ONLY IN THE WORLD-HERALD
First, Little Bear became Big Brother as an Omaha-area woman inserted an electronic device into her daughter's favorite stuffed animal to record her ex-husband.
Now, Little Bear has become Big Burden as a judge has ordered the woman and her father to pay a total of $120,000 to six people who were illegally recorded.
In a civil judgment, U.S. Magistrate Judge F.A. Gossett III has ruled that Dianna Divingnzzo unlawfully recorded ex-husband William “Duke” Lewton by inserting the device into her then-4-year-old daughter's toy bear.
He also found that Divingnzzo's father, Sam, improperly transcribed conversations from Little Bear — and that Divingnzzo's former attorney, William Bianco, improperly distributed copies of the recordings.
Gossett ordered Divingnzzo and her father to pay $10,000 each to everyone who could be identified on the recording, including Lewton, his then-fiancee, a neighbor, a cousin and some court-appointed workers.
The judge did not order Bianco to pay damages, though he said he could see no “justification” for the attorney providing copies of the illegal recordings to parties in the couple's child-custody case.
“The uncontroverted evidence shows that the bugging of Little Bear accomplished much more than simply recording oral communications to which (the child) was a party,” Gossett wrote. “Rather, the device was intentionally designed to record absolutely everything that transpired in the presence of the toy.”
Plain and simple, Gossett said, that is illegal. Under state and federal law, at least one person must consent to the recording of a conversation.
The judge rejected Divingnzzo's contention that she bugged the bear in the best interests of her daughter.
“There's a measure of relief to know that a little bit of justice has been served,” said Lewton, who shares custody of the couple's daughter, now 7. “At the same time, it never seems to end. You never know what's coming next.”
Though the device was novel, attorneys say, the battle was anything but.
When it comes to child custody cases, attorneys say, parents sometimes resort to irrational means to try to protect their children. At times, that involves parents spying on each other or hiring private detectives to do surveillance and dig through trash.
In this case, Divingnzzo hired private detectives to tail Lewton for months — to the point of planting GPS devices on two of his vehicles.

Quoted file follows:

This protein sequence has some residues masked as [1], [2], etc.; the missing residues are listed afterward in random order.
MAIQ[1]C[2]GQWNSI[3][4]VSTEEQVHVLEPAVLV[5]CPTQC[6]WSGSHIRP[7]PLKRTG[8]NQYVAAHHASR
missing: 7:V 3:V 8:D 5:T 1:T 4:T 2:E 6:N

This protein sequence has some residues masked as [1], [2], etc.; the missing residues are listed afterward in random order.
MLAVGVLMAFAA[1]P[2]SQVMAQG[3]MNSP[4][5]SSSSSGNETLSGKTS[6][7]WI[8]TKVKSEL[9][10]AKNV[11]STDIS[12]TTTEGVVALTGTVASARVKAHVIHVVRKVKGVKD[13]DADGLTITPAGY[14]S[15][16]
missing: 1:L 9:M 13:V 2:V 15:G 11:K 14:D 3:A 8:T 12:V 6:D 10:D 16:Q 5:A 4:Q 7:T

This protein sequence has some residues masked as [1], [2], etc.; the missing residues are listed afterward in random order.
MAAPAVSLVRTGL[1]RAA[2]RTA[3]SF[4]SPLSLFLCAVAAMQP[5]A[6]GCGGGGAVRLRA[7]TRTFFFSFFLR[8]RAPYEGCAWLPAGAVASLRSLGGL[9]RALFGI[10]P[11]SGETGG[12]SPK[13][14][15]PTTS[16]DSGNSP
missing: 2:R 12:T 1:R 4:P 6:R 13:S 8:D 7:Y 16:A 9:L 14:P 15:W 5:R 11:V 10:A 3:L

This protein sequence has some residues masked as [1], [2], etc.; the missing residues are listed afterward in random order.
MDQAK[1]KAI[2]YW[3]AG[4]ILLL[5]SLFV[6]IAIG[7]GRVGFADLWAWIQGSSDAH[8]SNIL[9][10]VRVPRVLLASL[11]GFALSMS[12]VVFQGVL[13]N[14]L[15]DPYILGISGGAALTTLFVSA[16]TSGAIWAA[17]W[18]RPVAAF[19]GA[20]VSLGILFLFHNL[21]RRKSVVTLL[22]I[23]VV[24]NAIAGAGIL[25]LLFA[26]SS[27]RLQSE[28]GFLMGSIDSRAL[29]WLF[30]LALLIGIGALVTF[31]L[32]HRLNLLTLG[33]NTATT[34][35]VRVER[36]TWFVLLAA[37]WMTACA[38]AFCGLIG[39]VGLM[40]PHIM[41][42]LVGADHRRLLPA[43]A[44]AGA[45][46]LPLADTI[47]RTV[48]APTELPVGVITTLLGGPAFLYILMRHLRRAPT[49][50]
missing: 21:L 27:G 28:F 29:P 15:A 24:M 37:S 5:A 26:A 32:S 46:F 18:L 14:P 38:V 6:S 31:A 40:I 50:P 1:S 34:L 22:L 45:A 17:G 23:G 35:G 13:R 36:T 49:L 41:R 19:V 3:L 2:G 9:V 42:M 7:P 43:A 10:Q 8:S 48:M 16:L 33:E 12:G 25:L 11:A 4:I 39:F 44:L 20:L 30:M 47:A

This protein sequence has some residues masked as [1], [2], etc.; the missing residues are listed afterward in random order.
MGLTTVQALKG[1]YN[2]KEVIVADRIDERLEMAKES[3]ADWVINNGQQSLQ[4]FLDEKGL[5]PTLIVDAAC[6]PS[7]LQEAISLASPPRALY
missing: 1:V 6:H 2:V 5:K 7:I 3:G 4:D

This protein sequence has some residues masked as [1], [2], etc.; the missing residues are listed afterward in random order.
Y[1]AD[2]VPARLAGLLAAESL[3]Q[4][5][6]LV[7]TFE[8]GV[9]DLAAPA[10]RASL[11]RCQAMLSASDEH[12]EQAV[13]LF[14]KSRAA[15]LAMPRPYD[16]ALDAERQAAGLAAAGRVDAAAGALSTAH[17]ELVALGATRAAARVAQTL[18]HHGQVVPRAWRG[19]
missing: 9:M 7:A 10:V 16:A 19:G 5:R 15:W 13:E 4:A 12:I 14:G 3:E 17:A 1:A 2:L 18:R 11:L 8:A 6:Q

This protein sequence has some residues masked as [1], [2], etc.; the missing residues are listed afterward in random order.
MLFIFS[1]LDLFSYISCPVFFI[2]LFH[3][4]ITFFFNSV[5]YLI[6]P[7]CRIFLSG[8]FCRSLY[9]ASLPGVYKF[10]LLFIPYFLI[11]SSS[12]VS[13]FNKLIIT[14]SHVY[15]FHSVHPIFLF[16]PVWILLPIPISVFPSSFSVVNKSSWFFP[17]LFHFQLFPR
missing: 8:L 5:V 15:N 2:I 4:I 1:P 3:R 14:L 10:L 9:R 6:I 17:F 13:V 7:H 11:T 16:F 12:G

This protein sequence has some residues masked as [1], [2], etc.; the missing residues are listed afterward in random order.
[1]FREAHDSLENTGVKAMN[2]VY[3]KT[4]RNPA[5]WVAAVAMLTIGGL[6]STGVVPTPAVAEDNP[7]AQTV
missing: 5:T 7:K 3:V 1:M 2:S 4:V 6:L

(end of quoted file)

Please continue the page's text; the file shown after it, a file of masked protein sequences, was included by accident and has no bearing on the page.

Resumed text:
Then in December 2007, she went a step further. She admitted in depositions that she removed stitches from Little Bear, planted the listening device in it and stitched the toy back up.
She then insisted to several people that the girl couldn't go anywhere without Little Bear. Ironically, Lewton had purchased the toy for his daughter.
In time, Little Bear recorded dozens of conversations involving Lewton, the daughter, a cousin, a neighbor, an office manager and court workers overseeing the child-custody case.
Divingnzzo's father transcribed some of the recordings — even adding his own interpretations of sounds that could be heard on the tape.
In time, Divingnzzo presented the CDs and transcripts of the conversations to Bianco, her then-attorney in the child-custody case.
Bianco made copies of the CDs and transcripts and supplied them to the judge, attorneys and therapists involved in the child-custody case. Bianco said he did so as part of his ethical duty to provide discovery materials to everyone in the case.
The judge dismissed the lawsuit against Bianco's partner, Christopher Perrone, ruling that Perrone had little involvement in the case.
Once the illegal recordings were discovered, Lewton went to Omaha attorney John Kinney, who filed the federal lawsuit.
“In these child-custody cases, people sometimes lose their grip on reality and do things that they would otherwise never do,” Kinney said. “But this one is as bad as I've ever seen. It's just sort of sick and twisted.”
After the recordings were deemed inadmissible in the child-custody case, the case took another twist.
Divingnzzo said she took the small recording device out to her driveway — and destroyed it with a sledgehammer. She and her father both said they got rid of the computers that housed the recordings.
Divingnzzo's attorney, Steve Lefler, said his client is “very emotionally intense” about protecting her daughter.
“You see good people make choices that they believe with every fiber of their being is the right choice to protect their kids,” Lefler said. “Months or even years later, when the emotions aren't as high, they might re-evaluate whether it was truly necessary.”
Divingnzzo testified that she purchased the recording device and placed it inside her child's toy because she “was scared for the health and welfare” of her daughter.
Kinney called Divingnzzo's concerns baseless — and part of Divingnzzo's “scorched earth” attempts to undermine Lewton's parental rights. Kinney said the six people awarded damages may have further recourse to file invasion of privacy claims in state court.
The biggest concern in all of this, Kinney said, is the little girl. The second-grader has had numerous therapists.
“It's gone on for years,” Kinney said, “and it shows no signs of letting up.
“It hasn't been easy for (Lewton), but this little girl has to be the one who is suffering the most.”
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